Chances are that many reading this have never heard of director Frank Borzage. Working in the early days of Hollywood, Borzage is one of the greatest, albeit underappreciated filmmakers. He has the distinction of winning the first Academy Award bestowed for directing (7th Heaven, 1927). Moonrise is one of his last films and like Borzage himself, I had never heard of it until a few months ago. I was going down a Google rabbit hole searching for film noir-related titles. That’s when I came across a list by Eddie Muller. Now Muller lives and breathes noir. He is the host of TCM’s “Noir Alley” and is the founder of the Film Noir Foundation, an organization that presents the yearly festival Noir City, which began in San Francisco and has branched all the way to Washington, D.C.
His list had the usual greatest hits including Double Indemnity, In a Lonely Place, The Maltese Falcon, but coming in at No. 10 was title called Moonrise. Released by Republic Pictures in 1948, the studio had budget constraints that forced Borzage to take the Theordore Strauss novel (adapted by producer Charles Haas) and maximize use of only a few production sets. (When you see the film then switch to the interview extra you’ll be impressed in hearing how set dressing and camera angles can make two sound stages look like dozens.)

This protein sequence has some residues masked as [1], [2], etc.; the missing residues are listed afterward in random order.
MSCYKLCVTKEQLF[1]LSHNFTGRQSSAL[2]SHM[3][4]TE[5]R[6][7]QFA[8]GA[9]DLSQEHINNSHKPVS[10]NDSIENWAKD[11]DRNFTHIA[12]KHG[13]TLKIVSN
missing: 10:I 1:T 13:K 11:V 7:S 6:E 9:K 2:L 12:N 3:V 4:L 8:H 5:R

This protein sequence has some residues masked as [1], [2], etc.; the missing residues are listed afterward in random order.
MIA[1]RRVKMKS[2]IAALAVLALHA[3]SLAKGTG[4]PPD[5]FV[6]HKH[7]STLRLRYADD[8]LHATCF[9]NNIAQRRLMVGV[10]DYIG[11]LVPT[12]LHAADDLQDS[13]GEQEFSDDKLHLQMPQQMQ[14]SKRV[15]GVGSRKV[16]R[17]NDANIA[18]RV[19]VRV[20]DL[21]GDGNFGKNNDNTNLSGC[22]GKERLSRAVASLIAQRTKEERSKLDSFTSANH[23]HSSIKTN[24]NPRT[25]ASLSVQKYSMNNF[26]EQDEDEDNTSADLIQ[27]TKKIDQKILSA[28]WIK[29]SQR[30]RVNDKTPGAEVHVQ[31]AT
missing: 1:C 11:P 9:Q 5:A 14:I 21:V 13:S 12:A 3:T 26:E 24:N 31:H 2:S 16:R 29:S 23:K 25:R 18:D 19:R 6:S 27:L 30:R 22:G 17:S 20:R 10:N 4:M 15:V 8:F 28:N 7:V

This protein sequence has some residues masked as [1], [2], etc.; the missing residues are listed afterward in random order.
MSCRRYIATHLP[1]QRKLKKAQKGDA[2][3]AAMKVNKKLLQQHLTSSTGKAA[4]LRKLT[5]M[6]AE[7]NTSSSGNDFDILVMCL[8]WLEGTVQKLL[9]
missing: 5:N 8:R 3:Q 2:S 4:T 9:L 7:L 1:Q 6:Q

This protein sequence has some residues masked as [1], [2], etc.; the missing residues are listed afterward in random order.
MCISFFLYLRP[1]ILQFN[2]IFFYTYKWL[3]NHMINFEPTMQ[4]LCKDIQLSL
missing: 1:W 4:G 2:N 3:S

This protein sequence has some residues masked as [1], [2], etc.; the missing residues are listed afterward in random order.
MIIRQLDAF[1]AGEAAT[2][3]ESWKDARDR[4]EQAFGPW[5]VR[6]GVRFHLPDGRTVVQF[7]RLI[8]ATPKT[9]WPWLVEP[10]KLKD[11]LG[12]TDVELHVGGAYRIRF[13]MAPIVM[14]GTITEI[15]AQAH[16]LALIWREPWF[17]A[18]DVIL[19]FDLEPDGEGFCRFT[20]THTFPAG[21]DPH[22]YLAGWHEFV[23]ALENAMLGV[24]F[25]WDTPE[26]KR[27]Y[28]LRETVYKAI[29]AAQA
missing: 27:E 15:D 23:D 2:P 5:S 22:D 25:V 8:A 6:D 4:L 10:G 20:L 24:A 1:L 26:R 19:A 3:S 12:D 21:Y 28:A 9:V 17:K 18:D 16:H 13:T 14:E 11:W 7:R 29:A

Set in the deep South, where dogs chasing after raccoons and drugstore employees call most people “squares” is commonplace, we have Danny Hawkins (Dane Clark). A local ne’er-do-well around town, Danny has been taunted by spoiled brat Jerry Sykes (Lloyd Bridges) since they were kids. Jerry finds humor in the fact that Danny’s father was hung for murdering the town doctor. As the taunting increases as they grow from children into men, the festered rage and anger builds inside of Danny until it explodes in a violent act. All Danny wants is love and acceptance but his temper becomes his own worst enemy.
Though guilt-ridden for the crime committed that doesn’t stop Danny from pursuing local schoolmarm Gilly Johnson (Gail Russell), fiancee to Jerry. Now Danny’s intentions may be pure but the manner in how he quickly courts Gail and her rebuffs that bend to his deep kiss feels derisory. It’s a dated trope in instigating what would be a tumultuous relationship, where Danny undergoes tremendous pressure as local authorities begin their search for the missing Sykes.
Moonrise is part southern gothic tale, melodrama, and film noir. It may not be true noir with its optimistic ending, but it impresses in a number of areas. The opening sequence is a master class in black-and-white photography (lensed by John L. Russell who would go on and do Psycho) and shadows with images that provoke Jews marching into the gulags as Danny’s father steps up to the noose and is hanged. His shadow is juxtaposed with another as baby Danny cries as a stuffed animal hangs above his crib. The noir psychodrama elements seem very appropriate for the era, especially in post-war America. In some respects Danny’s demeanor is not unlike the unhinged characteristics Joaquin Phoenix displayed in Paul Thomas Anderson’s The Master.